As economic growth strengthens and unemployment falls, progress will gradually be made on inflation
SYDNEY • Australia’s central bank raised its economic growth forecast while keeping its key interest rate unchanged, reflecting little signs of a turn up in inflation.
Reserve Bank of Australia (RBA) governor Philip Lowe said the economy was “performing well” and predicted growth will average 3.5% this year and next, while the jobless rate would drop to 4.75% in 2020 from its current level of 5%. But, Lowe added bluntly that wages growth remained low.
“The path towards the RBA’s first rate hike in eight years remains murky,” said an economist who previously worked at the RBA. “Underlying inflation fell short of expectations in the September quarter, having now fallen short of the RBA’s target for almost three years, while wage growth remains terribly disappointing.”
Lowe reiterated that as economic growth strengthens and unemployment falls, progress will gradually be made on inflation. But his scenario is at risk from falling property prices, which in Sydney are down almost 10% from July last year. That could prompt households to retrench and instead boost their savings in an environment of stagnant incomes.
Lowe left the cash rate at a record-low 1.5% yesterday, as he has since taking the helm at the RBA more than two years ago. The governor repeated that the outlook for household spending remains uncertain and noted that Sydney and Melbourne property prices have continued to ease.
“Growth in credit extended to owner-occupiers has eased but remains robust, while demand by investors has slowed noticeably as the dynamics of the housing market have changed,” Lowe said in his statement. “Credit conditions are tighter than they have been for some time.”
While the RBA is an inflation- targeting bank, it’s also focused on asset prices after a Sydney and Melbourne property bubble helped drive household debt to a record 190.5% of income. But while record-low rates are spurring growth and hiring, protracted low inflation remains intact.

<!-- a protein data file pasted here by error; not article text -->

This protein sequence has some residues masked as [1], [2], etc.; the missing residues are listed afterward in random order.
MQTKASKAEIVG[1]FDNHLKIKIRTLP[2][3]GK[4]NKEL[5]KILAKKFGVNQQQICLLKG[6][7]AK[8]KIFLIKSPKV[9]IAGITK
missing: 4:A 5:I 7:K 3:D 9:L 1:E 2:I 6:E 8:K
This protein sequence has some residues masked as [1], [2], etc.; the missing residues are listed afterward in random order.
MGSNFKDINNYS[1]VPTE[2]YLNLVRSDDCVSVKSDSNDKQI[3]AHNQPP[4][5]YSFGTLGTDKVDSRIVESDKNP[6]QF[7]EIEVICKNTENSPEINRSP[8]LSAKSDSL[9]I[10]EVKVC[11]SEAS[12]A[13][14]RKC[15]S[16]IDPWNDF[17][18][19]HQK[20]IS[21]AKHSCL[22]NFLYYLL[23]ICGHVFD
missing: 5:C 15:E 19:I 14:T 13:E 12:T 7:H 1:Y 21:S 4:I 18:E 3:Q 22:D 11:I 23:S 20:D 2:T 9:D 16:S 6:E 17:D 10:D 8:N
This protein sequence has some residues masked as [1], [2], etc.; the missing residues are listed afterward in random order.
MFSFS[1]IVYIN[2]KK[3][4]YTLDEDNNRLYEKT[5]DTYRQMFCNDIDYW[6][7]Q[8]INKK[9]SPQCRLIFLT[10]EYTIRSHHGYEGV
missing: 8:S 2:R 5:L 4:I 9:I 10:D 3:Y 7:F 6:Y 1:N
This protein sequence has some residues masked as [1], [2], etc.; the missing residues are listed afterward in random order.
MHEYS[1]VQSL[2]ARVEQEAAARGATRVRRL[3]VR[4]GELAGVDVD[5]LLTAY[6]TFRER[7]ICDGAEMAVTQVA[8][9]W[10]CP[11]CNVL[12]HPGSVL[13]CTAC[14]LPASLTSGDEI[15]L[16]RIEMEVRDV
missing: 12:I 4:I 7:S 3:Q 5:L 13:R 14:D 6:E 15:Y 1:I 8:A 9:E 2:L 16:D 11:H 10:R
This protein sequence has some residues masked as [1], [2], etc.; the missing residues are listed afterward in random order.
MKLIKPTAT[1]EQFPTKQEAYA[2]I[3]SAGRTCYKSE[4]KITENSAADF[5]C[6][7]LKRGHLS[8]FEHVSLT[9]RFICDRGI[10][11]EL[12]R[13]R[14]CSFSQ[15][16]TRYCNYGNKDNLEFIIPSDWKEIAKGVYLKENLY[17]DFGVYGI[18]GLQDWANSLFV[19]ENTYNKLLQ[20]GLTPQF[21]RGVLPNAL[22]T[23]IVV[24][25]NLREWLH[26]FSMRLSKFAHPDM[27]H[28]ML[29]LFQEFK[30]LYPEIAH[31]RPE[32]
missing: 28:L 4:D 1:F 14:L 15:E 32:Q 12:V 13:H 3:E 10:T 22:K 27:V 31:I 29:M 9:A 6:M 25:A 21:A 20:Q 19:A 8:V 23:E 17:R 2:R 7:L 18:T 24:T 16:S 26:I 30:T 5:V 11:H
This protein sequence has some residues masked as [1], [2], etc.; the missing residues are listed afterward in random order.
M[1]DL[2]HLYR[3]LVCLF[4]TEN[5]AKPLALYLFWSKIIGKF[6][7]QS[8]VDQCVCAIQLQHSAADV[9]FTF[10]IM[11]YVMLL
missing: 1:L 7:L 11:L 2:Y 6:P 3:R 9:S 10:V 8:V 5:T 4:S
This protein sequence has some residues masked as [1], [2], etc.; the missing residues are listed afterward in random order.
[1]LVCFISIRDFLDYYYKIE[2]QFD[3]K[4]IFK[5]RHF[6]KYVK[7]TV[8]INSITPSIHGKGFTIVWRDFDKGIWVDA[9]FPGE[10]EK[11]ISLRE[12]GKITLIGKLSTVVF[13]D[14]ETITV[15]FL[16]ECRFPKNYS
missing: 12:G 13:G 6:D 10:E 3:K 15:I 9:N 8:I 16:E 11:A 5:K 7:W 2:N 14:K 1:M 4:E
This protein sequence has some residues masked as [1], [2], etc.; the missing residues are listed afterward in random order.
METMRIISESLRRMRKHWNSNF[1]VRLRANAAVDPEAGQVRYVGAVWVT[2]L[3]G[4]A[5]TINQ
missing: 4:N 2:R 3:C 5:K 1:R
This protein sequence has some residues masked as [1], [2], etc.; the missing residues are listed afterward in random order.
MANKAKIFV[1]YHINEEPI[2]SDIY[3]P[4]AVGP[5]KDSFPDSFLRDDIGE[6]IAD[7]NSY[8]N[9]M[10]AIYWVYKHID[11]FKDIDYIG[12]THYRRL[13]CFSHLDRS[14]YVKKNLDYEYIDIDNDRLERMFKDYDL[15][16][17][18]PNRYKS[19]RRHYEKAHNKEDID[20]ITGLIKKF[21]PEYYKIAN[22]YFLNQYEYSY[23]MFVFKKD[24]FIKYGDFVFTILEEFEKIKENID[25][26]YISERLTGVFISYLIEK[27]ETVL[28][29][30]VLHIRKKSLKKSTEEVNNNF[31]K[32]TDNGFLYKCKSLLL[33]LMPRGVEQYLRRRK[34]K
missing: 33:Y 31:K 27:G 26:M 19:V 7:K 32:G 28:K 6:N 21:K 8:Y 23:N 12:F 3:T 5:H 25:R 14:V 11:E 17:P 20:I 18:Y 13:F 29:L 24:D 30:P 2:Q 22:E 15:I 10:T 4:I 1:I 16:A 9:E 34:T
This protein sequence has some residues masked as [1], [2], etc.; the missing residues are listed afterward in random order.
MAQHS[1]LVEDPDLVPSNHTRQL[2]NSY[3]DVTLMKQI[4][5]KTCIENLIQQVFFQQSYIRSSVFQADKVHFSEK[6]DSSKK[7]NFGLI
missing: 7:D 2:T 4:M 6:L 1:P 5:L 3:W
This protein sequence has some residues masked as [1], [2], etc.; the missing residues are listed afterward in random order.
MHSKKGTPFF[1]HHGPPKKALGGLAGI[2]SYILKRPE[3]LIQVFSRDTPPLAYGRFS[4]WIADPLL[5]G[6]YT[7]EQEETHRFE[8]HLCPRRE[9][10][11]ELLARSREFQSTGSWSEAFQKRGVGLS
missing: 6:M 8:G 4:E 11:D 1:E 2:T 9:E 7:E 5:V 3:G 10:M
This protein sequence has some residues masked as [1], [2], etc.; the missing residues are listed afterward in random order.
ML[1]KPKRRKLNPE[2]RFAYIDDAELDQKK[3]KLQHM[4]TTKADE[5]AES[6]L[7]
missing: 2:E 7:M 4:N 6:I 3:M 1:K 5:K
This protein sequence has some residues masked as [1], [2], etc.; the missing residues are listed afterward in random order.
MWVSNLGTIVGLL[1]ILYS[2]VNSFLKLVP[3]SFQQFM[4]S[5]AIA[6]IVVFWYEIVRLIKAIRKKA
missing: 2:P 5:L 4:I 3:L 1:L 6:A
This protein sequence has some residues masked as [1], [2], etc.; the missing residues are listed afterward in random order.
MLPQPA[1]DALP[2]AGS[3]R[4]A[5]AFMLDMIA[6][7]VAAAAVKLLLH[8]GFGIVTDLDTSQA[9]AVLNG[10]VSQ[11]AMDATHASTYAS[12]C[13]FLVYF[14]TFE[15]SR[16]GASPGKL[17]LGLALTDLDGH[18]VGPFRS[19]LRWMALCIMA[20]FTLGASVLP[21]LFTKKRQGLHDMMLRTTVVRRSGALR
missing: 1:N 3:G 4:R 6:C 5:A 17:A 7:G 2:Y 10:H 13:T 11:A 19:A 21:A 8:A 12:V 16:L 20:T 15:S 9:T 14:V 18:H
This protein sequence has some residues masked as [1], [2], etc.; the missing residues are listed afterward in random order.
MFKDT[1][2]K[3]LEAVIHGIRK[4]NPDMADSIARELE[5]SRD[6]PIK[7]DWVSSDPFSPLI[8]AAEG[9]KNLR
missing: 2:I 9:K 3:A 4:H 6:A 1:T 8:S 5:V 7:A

On the flip side, the currency’s 11% decline from its January peak provides some stimulus.
The RBA pointed out the “broad-based appreciation” in the US dollar and said the Aussie remains in a range it’s traded in for the past two years, though is currently “in the lower part” of that.
A Bloomberg economist said: “Soft wage growth constrains spending by households, which are also burdened by record levels of debt, much of which is funded at floating interest rates. This makes private consumption vulnerable to higher borrowing costs. We think the risk of a rate hike remains low as long as wage growth remains below 3% year-on-year and debt burdens continue to rise.”
From a distance, the Australian economy’s numbers are impressive: Unemployment has fallen to 5% and growth jumped to 3.4%; however, based on the US experience, the jobless rate probably has to fall further to drive up wages.
Offshore, risks are rising: The US-China trade conflict is posing a challenge for the economy Down Under, given it’s the most China-dependent in the developed world; moreover, an election is due in Australia by May, and polls show the less-business friendly Labor party is on track for victory.
As a result, traders are pricing in little chance of a rate hike in the next year.